One of our featured works gets a lot of attention from those that walk through the doors of our art gallery. Drawn to the west wall, they examine the piece with an expression of deep thought. After a few minutes of thinking (and sometimes with a little reminder from us), they realize that they’ve seen it on the silver screen – or at least a version of it.
Frederick Hart’s sculpture Ex Nihilo is considered the pinnacle achievement of his career. With the original located above the entrance to the Washington National Cathedral in our nation’s capital, this work shows the creation of man, swirling figures emerging from chaos and turmoil. It is flanked by two smaller pieces depicting the creation of day and night. Together, these three sculptures tell the story of God creating man and the earth.
This is where a little conflict arose between the art world and silver screen. Hart filed a lawsuit against Warner Brothers and TimeWarner for copyright infringement and unauthorized use of his famous sculpture. The 1997 film The Devil’s Advocate, starring Keanu Reeves and Al Pacino, has multiple scenes that have a work of art in the background with striking similarities to Hart’s Ex Nihilo. Not only had the companies used a likeness of Ex Nihilo without Hart’s permission, but they used it in a context that reinforced ideals that were literally the exact opposite of the works inspiration.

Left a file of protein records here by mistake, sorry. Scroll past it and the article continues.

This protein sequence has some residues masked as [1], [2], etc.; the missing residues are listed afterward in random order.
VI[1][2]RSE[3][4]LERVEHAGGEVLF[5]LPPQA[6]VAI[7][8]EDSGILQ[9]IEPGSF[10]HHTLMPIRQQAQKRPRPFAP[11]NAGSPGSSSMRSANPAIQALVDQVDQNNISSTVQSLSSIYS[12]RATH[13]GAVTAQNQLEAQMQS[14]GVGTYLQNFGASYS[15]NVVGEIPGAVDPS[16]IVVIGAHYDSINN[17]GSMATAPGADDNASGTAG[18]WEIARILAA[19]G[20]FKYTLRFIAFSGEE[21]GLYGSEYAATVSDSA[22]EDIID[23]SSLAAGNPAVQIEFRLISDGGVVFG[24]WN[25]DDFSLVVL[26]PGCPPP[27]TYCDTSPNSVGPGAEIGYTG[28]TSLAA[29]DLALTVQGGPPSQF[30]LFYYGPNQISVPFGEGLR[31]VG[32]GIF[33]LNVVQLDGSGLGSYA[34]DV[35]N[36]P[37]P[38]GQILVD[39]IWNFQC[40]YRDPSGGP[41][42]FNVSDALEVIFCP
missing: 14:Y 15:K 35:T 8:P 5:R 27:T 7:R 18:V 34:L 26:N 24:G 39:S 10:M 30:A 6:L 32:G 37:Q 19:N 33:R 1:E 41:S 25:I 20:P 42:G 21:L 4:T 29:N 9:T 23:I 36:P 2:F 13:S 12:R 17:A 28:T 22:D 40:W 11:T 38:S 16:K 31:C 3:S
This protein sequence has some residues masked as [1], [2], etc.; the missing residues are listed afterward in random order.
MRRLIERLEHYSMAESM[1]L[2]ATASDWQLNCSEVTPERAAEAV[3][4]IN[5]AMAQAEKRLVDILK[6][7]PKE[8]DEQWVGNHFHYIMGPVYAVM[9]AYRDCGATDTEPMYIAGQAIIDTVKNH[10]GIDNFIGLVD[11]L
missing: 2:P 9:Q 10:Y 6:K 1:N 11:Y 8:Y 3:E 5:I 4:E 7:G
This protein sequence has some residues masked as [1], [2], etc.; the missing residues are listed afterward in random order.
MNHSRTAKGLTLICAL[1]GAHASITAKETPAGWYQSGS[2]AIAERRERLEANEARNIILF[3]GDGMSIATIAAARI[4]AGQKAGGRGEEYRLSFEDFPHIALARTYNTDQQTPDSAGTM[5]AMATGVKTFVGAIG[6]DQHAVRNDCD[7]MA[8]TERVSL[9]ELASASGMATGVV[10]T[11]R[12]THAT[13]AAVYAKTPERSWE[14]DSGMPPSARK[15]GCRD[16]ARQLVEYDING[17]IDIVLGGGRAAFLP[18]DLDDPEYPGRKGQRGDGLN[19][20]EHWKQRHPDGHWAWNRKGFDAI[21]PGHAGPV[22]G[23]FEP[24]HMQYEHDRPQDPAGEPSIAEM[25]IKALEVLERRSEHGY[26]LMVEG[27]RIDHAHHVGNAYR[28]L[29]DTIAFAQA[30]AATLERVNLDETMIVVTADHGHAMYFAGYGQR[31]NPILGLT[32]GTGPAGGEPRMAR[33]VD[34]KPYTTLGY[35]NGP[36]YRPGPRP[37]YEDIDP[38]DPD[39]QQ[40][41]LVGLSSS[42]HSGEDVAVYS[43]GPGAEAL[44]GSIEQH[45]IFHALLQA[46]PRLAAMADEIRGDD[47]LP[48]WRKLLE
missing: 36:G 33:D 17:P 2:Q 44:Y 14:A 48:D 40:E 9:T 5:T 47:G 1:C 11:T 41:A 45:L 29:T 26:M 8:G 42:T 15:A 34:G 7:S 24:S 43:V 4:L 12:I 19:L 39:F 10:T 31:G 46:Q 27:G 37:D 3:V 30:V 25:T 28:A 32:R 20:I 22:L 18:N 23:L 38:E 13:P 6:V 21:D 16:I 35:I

Hart was successful in his suit against Hollywood and the DVD release had to incorporate more than 20 minutes of digital changes to the film. They were able to edit out certain scenes and use CGI technology to change the images enough to make the artwork distinct from Hart’s work. Even though they differ, there are still enough similarities to cause most people to remember glimpses of it in film that’s nearly 20 years old; which speaks volumes to the impact of Hart’s work.
Though a settlement was reached out of court to change the movie, there were still 475,000 copies that were made for DVD release prior to the settlement which contained the original shots.
So, if you find one, hold on to it. You’ve got a piece of history in art and film controversy.
About Gallery Forty-Two
Past and present meet to create an immersive and captivating experience in this stunning Indianapolis art gallery. Offering more than three thousand square-feet of gallery and event space, our new renovation honors both the legacy of historical architecture and the fine art traditions of the nineteenth and early twentieth centuries. Gallery Forty-Two is committed to providing the discerning art collector an excellent source of artworks that combine the brilliance of inspiration with the spirit of antiquity.